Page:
UK Budget 2021: Academy of Social Sciences Statement

The 2021 Budget announcements about research and higher education contain some good news, and some potentially worrying gaps.

AcSS welcomes the news that public R&D will increase to £20bn by 2024-25.  This will be a substantial uplift of over 35%, though much of the uplift is backloaded in that period. Government has acknowledged the previous target of £22bn for public R&D has been delayed until 2026-27.  That is, of course, after the next election. For the foreseeable future, the UK will be spending less on public and private sector R&D than the OECD average, though the pledged increase is still good news.

With its pledge to raise the core budget of Innovate UK to 1bn p.a., the £800mn promised to ARIA over the period, and a pledge of £2bn p.a. to fund UK participation in the EU Horizon programme (which is still held up by the continuing negotiations over the Brexit arrangements applying to Northern Ireland), a good chunk of that additional funding is already spoken for.  It is therefore unclear how much of the funding will go to UKRI (much less to social science research) or to QR.  Some of the public research funding may also go to support the government’s proposals for ‘levelling up’, due in the next few months.  We will be watching developments closely.

Less welcome is the delay in reinstating the commitment to spend 0.7% of national income on overseas aid until 2024/25, and then only if the government’s judgement of fiscal circumstances allow.  Whether that will include an expansion in international development research spending, such as the raft of research grants cancelled or pared down earlier this year is again unclear.  This affects both STEM science and the social sciences, and reduces the UK’s international influence.

Altogether absent is the expected announcement of proposals for the higher education student funding regime, including a response to the 2019 Augar Review.

The Treasury Report on the 2021 Budget and Spending Review says “The government will set out further details of the Higher Education settlement alongside the response to the Augar report, which will be published in the coming weeks.”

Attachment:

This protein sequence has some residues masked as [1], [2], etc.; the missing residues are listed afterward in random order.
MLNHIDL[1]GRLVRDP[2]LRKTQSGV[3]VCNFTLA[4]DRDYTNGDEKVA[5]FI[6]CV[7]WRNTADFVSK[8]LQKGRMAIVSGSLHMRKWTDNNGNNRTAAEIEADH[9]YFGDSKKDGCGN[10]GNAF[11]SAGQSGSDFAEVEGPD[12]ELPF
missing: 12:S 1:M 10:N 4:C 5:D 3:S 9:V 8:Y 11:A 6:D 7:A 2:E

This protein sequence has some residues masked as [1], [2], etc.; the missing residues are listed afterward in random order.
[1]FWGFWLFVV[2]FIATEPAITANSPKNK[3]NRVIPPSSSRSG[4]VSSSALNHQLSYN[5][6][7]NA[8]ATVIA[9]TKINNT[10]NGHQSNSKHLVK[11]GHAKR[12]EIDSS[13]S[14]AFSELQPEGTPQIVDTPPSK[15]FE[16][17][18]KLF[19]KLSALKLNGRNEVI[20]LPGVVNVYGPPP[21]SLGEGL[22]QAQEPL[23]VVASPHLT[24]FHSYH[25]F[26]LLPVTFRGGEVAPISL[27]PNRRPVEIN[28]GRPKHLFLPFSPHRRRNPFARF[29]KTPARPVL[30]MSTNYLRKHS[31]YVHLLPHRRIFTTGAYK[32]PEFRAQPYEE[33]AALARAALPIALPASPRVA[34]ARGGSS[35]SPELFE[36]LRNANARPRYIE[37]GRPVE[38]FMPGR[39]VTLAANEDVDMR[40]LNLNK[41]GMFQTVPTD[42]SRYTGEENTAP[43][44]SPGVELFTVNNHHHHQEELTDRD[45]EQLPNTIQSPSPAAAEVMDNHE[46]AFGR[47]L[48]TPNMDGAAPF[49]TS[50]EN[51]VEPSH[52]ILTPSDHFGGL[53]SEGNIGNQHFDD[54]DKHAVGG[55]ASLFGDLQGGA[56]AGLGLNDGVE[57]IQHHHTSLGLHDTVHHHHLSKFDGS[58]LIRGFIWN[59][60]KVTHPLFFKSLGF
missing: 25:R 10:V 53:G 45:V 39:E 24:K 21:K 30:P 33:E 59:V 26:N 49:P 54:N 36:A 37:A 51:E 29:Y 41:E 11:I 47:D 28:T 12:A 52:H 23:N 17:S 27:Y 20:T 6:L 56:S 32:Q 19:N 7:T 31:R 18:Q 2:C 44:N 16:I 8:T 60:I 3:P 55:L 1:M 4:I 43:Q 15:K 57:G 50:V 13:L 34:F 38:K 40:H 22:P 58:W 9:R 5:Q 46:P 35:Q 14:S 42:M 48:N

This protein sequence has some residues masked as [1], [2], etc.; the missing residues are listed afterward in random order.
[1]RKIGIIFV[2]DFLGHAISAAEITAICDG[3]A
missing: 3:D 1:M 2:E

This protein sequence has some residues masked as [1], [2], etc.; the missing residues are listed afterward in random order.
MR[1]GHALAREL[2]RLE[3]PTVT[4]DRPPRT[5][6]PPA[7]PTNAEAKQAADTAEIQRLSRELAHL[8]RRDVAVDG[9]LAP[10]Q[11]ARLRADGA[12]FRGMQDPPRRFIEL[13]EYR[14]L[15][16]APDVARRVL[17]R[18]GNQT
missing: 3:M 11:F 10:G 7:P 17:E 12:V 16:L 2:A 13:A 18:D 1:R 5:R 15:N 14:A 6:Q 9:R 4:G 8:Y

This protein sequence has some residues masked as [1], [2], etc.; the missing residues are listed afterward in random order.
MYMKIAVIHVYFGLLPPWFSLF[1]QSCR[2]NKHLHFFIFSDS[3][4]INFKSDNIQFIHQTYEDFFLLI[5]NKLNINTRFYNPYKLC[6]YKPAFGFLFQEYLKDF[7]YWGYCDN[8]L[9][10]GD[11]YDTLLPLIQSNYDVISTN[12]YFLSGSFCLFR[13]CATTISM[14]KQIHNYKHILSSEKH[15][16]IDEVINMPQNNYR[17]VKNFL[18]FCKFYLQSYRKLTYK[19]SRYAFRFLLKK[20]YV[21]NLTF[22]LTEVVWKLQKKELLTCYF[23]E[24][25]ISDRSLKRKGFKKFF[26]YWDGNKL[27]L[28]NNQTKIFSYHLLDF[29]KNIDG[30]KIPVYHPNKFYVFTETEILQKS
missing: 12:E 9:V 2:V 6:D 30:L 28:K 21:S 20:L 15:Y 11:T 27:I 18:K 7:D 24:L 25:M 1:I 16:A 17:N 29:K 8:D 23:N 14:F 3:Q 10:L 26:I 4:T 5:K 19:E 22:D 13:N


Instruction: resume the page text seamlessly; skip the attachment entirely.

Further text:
This comes amid reports of continuing disagreements between the Treasury, the Department for Education, and No. 10 about the costs of student loans and how to split spending between higher education and the planned expansion of vocational training.  This comes amid clear evidence about the growth in the number of 18 year olds that will take place over the next decade and their increasing aspirations to attend universities. Even with a welcome expansion in vocational education and qualifications (some of which will undoubtedly involve universities), there are implications for ‘levelling up’ here too.

The Office for Budget Responsibility’s planning projections do not address whether future funding will recognise the growth in aspirations for tomorrow’s students to attend university or whether real-terms unit funding for UK student tuition will be further eroded. Over the past decade, tuition income has not only helped subsidise research in many institutions, but has meant that the higher costs of STEM teaching were subsidised by non-STEM students. Increasingly, many universities, especially research-intensive universities, have to turn to increasing the number of international students to balance their books.  This too has implications for ability to meet the UK’s demographic challenges and the growth in UK student aspirations in the years ahead.

It has now been about 2 ½ years since Augar reported, and it is simply unclear what the government’s response will be, when it will come, or what it will mean not only for UK universities but for the young people of the UK.

About the author

Sharon Witherspoon MBE FAcSS is Head of Policy at the Academy of Social Sciences